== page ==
STR and Tourism Economics now project a 57.5 percent decline in RevPAR in 2020 followed by a 48 percent increase in 2021. The previous forecast given in March was for a 2020 RevPAR decrease of 50.6 percent followed by a 2021 increase of 63.1 percent.

STR AND TOURISM Economics have downgraded their forecast for the U.S. hotel industry’s performance in 2020 from the previous forecast given in late March. The good news, according to the research companies, is that the only way to go from here is up.

STR and TE now project a 57.5 percent decline in RevPAR in 2020 followed by a 48 percent increase in 2021. The previous forecast was for a 2020 RevPAR decrease of 50.6 percent followed by a 2021 increase of 63.1 percent.

“Performance levels are dismal from every angle, but at the very least, weekly data through May 9 indicates that the industry has already hit bottom and begun a steady ascent,” said Amanda Hite, STR president. “The rate of recovery will be slow even as distancing measures are eased and most of the country reopens. Concerns around the safety of travel and leisure activity will dictate how long it takes the industry to regain its footing. Regardless of timing, the leisure segment will be first out of the gate, especially from drive-to sources.”

The recovery at first will not be even and will be determined by effects of the COVID-19 pandemic rather than regular economic factors, said Adam Sacks, Tourism Economics’ president.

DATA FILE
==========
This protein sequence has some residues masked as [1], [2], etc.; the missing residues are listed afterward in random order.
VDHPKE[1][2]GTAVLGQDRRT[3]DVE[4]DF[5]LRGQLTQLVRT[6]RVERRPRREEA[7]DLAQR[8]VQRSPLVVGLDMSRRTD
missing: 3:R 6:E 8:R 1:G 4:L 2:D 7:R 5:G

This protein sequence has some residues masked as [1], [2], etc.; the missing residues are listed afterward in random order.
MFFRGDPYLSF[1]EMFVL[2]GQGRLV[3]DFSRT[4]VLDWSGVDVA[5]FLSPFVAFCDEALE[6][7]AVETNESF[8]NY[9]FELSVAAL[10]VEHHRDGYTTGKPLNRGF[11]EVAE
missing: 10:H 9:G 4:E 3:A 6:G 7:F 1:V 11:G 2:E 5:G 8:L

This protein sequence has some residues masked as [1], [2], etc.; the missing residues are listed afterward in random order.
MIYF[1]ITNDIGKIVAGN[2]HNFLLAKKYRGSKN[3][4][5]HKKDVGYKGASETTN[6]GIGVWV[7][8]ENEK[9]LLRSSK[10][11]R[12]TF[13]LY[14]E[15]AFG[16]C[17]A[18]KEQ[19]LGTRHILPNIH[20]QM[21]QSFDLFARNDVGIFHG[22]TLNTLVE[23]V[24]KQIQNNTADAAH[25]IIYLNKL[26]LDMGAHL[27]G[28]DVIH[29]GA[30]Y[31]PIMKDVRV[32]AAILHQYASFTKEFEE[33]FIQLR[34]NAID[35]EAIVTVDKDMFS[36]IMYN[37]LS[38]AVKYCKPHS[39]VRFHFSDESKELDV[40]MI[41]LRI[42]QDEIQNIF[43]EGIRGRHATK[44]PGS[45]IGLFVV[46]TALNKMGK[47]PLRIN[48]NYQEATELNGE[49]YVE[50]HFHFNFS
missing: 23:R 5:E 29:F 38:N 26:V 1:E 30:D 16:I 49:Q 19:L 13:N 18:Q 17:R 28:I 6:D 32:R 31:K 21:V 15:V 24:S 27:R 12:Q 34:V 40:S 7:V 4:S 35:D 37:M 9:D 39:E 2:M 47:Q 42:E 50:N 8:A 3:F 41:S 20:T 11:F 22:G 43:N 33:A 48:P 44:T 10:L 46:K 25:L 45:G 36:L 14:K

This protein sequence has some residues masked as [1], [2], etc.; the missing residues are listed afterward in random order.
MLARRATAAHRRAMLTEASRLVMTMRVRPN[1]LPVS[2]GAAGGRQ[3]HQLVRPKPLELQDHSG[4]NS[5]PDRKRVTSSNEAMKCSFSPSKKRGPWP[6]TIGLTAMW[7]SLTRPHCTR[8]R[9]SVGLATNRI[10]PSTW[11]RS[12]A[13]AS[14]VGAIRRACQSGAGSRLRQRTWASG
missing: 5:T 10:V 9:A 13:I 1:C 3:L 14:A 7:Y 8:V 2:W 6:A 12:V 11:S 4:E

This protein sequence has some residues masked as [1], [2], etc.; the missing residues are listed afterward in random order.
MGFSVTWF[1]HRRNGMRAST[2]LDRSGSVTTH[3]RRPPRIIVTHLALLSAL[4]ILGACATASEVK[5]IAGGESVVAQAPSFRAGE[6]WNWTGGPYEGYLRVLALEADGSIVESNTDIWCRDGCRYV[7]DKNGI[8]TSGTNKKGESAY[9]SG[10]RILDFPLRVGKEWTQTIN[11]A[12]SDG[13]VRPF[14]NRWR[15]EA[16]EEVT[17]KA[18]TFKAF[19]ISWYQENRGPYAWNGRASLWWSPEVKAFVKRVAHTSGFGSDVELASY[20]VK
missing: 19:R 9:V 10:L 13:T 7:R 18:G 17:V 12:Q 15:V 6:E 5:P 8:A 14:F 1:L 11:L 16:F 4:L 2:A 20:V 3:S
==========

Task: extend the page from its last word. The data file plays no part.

“The gradual relaxation of social distancing in the second half of this year will primarily benefit regional leisure travel with the business and group travel recovery lagging,” he said. “We anticipate it may take until 2023 to recover to 2019 peak demand levels.”

Luxury hotels are expected to see the lowest occupancy this year, around 25 percent, while economy brands will suffer the least with occupancy rates at 45.2 percent. New Orleans is expected to see the lowest occupancy rate at 28 percent while San Diego will see the highest at 41.1 percent.

As of May 14 a total of 3,151 U.S. hotels had temporarily closed while 1,842 hotels reopened.

“Temporary closures came in at a lower number than we anticipated based on information back in March,” Hite said. “The properties offline will reduce national supply in several months, but we do not anticipate a significant number of permanent closures. Buyers are always out there with the confidence that they can make a property work based on the right level of transaction discount.”